We could make it stop, so why don’t we?
By David George Haskell on 28th Nov 2022. on Stigmatis/ Mining Illustrations added. via thefreeonline
An ocean of noise: how sonic pollution is hurting marine life – podcast listen here..We were whaling with cameras, joining a flotilla of a dozen other tourist boats from harbours all around the Salish Sea. It was one of my first trips to the area, in August 2001.
The fuzz and beep of ship radios stitched a net over the water, a blurry facsimile of the sonic connections of the whales themselves. Every skipper heard the voices of the others, relayed by electromagnetic waves.
The quarry could not escape. “Whales guaranteed” shouted the billboards on shore.
We motored on, weaving around island headlands. A sighting off the south-west shore of San Juan Island. Through binoculars: a dorsal fin scythed the water, then dipped.
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Another, with a spray of mist as the animal exhaled. Then, no sign. But the whales’ location was easy to spot. A dozen boats clustered, most slowly motoring west, away from the shore. We powered closer, slowing the engine until we were travelling without raising a wake and took our place on the outer edge of the gaggle of yachts and cruisers.
A sheet of marble skated just under the water’s surface. Oily smooth. A spill of black ink sheeting under the hazed bottle glass of the water’s surface. Praaf! Surfacing 15 metres ahead of the boat, the exhalation was plosive and rough.
The pod of about 10 animals came to the surface. Part of the L pod of orcas, our captain said, one of three pods that form the “southern residents” in the waters of the Salish Sea between Seattle and Vancouver, often seen hunting salmon around the San Juan Islands. Others – “transients” that ply coastal waters and “offshores” that feed mostly in the Pacific – also visit regularly.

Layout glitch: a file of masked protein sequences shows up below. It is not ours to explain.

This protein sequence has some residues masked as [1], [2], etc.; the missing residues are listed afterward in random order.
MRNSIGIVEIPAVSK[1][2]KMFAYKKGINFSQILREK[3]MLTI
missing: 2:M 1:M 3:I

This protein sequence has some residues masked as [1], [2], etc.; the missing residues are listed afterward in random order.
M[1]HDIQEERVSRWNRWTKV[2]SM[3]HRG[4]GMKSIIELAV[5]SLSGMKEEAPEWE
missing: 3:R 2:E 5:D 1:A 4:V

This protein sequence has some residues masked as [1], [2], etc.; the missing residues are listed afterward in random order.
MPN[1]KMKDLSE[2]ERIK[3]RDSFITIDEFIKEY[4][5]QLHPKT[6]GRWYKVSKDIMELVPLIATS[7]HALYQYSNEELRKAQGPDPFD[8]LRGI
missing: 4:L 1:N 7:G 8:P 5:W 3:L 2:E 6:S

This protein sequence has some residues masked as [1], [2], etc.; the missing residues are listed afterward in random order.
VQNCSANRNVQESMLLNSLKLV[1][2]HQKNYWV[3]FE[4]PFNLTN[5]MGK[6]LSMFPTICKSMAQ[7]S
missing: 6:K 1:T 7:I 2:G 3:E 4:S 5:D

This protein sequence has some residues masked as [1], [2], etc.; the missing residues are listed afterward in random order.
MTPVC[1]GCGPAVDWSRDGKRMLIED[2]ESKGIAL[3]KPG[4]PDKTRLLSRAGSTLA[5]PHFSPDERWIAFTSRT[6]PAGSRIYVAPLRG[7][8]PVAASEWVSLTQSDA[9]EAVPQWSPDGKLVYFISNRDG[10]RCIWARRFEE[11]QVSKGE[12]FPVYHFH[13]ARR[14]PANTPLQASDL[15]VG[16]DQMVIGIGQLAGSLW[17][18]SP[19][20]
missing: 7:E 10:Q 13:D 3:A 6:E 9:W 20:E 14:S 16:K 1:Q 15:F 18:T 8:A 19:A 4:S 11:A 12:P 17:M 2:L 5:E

The L pod continued west, heading toward the Haro Strait. Our engines purred as the U-shaped arc of boats tracked the pod, leaving open water ahead of the whales.
False choice’ – is deep sea mining required for an electric vehicle revolution?
Seismic & Sonar TestingWhile whales and other marine life are threatened by international whaling and habitat loss, they also face a domestic threat. Navy sonar testing and seismic testing from the oil and gas industry regularly take place in areas where marine species thrive. Find out more about the impacts and what you can do to help...”
What Is Ocean Noise Pollution, and How Does It Disrupt Marine Life?Over 1,000 whales died when they became trapped in the ice. Navy sonar and seismic blasts affect numerous marine species, including beaked whales. When the high-decibel sounds spook the whales, they alter their dive patterns, and some die from decompression sickness when surfacing.
We dropped a hydrophone over the boat’s gunwale, its cord feeding a small speaker in a plastic casing. Whale sounds! And engine noise, lots of engine noise. Clicks, like taps on a metal can, came in squalls. These sounds are the whales’ echolocating search beams. The whales use the echoes not only to see through the murky water, but to understand how soft, taut, fast or tremulous matter is around them.
Mixed with the staccato of the whales’ clicks were whistles and high squeaks, sounds that undulate, dart, inflect up and spiral down. These whistles are the sounds of whale conviviality, given most often when the animals are socialising at close range.
When the pod is more widely spaced during searches for food, the whales whistle less and communicate with bursts of shorter sound pulses. These sonic bonds not only connect the members of each pod, but distinguish the pod from others.
Today, ocean waters are a tumult of engine noise, sonar and seismic blasts. Sediments from human activities on land cloud the water. Industrial chemicals befuddle the sense of smell of aquatic animals. We are severing the sensory links that gave the world its animal diversity.
Whales cannot hear the echolocating pulses that locate their prey, breeding fish cannot find one another amid the noise and turbidity, and the social connections among crustaceans are weakened as their chemical messages and sonic thrums are lost in a haze of human pollution.
see also. New Threat to Life: The Internet of Underwater Things- WEF mandate for Stakeholders Ocean ProfitabilityFebruary 15, 2022